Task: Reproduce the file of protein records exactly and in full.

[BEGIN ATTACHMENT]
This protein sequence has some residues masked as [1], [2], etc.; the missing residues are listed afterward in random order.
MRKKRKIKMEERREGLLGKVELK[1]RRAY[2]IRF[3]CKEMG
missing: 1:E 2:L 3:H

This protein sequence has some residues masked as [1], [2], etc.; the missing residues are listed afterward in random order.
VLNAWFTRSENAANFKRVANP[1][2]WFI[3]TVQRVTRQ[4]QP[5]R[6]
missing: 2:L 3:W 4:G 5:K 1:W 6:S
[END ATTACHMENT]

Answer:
This protein sequence has some residues masked as [1], [2], etc.; the missing residues are listed afterward in random order.
MRKKRKIKMEERREGLLGKVELK[1]RRAY[2]IRF[3]CKEMG
missing: 1:E 2:L 3:H

This protein sequence has some residues masked as [1], [2], etc.; the missing residues are listed afterward in random order.
VLNAWFTRSENAANFKRVANP[1][2]WFI[3]TVQRVTRQ[4]QP[5]R[6]
missing: 2:L 3:W 4:G 5:K 1:W 6:S